The father slowly smiled, winked and said gently, “Welcome to the Republican party.”

It’s as simple as that.

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Staging Tips for Selling During the Holidays

Staging Tips for Selling During the Holidays

Before you deck the halls, see which holiday decor can help you sell.

The less-is-more mantra of home staging may tempt you to forgo holiday cheer this year. But a few subtle touches like a pinecone centerpiece, an evergreen wreath or a pot of cider simmering on the stove can create a warm and festive feeling in your home. Avoid overtly religious flourishes, which may be off-putting to some buyers.

It’s the time of year that calendars are packed with holiday parties, budgets are strained by gift-giving and the roads are covered in freshly fallen snow. Alas, ’tis not the season for real estate. But the good news is that the few brave house-hunters who do venture out are serious about buying a house and stylish trimmings will make them want to ring in the new year in your home.“Try these tips to get buyers in the right spirit:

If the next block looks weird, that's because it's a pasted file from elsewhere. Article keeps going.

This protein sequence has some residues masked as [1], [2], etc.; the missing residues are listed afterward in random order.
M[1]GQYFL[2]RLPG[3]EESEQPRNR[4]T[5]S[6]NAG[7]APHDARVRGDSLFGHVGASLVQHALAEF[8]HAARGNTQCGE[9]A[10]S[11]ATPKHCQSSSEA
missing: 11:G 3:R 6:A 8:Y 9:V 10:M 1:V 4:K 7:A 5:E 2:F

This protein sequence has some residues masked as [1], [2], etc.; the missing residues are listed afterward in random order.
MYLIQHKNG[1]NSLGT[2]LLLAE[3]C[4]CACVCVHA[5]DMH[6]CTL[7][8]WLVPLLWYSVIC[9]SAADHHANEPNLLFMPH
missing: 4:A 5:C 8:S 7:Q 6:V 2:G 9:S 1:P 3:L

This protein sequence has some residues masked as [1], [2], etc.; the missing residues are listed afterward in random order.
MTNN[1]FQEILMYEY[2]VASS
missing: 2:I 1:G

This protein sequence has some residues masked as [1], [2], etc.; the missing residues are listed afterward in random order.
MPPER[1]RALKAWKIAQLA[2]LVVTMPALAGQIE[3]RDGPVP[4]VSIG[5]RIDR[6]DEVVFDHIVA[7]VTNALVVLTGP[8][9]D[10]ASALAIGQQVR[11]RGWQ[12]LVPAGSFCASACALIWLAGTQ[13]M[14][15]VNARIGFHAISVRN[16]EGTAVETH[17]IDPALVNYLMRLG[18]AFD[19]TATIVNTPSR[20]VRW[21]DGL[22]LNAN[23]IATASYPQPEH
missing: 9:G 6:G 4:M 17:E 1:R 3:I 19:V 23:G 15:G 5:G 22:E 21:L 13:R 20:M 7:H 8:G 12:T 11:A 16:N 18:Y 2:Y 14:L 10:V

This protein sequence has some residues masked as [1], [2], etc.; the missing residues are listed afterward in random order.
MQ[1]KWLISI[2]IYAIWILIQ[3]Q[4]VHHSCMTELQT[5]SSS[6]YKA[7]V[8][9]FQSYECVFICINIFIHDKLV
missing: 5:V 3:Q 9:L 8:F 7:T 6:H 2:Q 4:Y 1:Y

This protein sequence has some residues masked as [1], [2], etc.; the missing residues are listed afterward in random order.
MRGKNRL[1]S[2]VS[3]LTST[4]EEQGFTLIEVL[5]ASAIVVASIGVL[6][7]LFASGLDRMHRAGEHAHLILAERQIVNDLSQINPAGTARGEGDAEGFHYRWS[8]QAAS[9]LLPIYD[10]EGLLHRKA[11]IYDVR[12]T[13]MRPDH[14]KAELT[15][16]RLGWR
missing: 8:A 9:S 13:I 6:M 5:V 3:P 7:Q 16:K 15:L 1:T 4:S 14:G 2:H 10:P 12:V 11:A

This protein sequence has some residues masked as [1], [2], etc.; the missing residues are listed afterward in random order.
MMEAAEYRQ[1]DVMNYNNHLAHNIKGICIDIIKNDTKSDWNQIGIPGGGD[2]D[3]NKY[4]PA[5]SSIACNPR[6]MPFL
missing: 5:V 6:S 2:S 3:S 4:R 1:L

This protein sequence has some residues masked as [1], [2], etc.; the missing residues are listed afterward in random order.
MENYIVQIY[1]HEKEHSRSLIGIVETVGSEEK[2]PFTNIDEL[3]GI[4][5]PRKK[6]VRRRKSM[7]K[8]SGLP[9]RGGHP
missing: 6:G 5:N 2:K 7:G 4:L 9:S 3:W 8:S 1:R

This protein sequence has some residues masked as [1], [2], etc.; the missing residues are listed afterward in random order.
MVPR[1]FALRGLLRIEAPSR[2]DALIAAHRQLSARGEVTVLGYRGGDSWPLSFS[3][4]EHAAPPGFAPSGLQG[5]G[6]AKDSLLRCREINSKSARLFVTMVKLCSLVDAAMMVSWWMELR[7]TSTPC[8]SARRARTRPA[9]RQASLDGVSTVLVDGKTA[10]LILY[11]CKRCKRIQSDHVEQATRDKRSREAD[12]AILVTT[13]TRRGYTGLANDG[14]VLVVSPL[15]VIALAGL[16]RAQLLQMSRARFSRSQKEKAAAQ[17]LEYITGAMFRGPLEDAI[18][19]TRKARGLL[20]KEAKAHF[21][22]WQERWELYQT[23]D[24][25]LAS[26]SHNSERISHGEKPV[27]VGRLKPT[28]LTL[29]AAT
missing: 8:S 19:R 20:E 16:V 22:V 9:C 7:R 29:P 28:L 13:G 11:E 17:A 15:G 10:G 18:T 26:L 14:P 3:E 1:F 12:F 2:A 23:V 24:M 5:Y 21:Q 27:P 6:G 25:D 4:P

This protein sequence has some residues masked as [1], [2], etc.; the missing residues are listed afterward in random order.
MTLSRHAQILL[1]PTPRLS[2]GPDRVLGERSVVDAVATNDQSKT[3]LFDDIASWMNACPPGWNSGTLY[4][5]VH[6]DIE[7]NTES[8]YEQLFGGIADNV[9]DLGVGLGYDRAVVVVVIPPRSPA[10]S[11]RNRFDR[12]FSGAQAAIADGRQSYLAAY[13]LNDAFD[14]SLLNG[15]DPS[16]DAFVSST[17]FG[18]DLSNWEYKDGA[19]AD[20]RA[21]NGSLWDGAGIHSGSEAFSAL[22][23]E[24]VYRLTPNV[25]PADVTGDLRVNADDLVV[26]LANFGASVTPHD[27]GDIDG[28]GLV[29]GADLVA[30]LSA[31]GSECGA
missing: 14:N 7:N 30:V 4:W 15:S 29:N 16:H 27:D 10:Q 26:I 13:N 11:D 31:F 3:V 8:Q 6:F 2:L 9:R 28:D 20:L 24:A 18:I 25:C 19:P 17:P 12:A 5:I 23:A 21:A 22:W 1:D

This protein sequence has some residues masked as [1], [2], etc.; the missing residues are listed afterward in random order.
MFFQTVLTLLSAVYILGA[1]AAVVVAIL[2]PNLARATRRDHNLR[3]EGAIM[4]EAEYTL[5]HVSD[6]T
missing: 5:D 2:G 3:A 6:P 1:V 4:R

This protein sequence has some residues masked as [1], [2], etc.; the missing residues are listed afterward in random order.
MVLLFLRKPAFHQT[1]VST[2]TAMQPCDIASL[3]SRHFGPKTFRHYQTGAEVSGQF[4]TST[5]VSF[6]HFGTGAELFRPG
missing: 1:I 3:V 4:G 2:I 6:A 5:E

• Clean and stage. “Before you decorate, your house needs to be staged,” Powers says. If your living room is already piled high with clutter and tchotchkes, your ceramic reindeer collection is only going to add to the sense of overcrowding.
  • Create a cozy vibe. The less-is-more mantra of home staging may tempt you to forgo holiday cheer this year. But a few subtle touches like a bowl of pinecones, an evergreen wreath, or a pot of cider simmering on the stove can create a warm and festive feeling in your home.
  • Complement your palette. Before you start untangling your tinsel, make sure your holiday collection matches your current decor. If your living room is painted a soothing ocean-blue hue, skip the clashing red garland and opt for white snowflakes or a silver glass-ball wreath. If you’ve got an earthy color scheme, accent with rich tones like cranberries, forest greens and gold.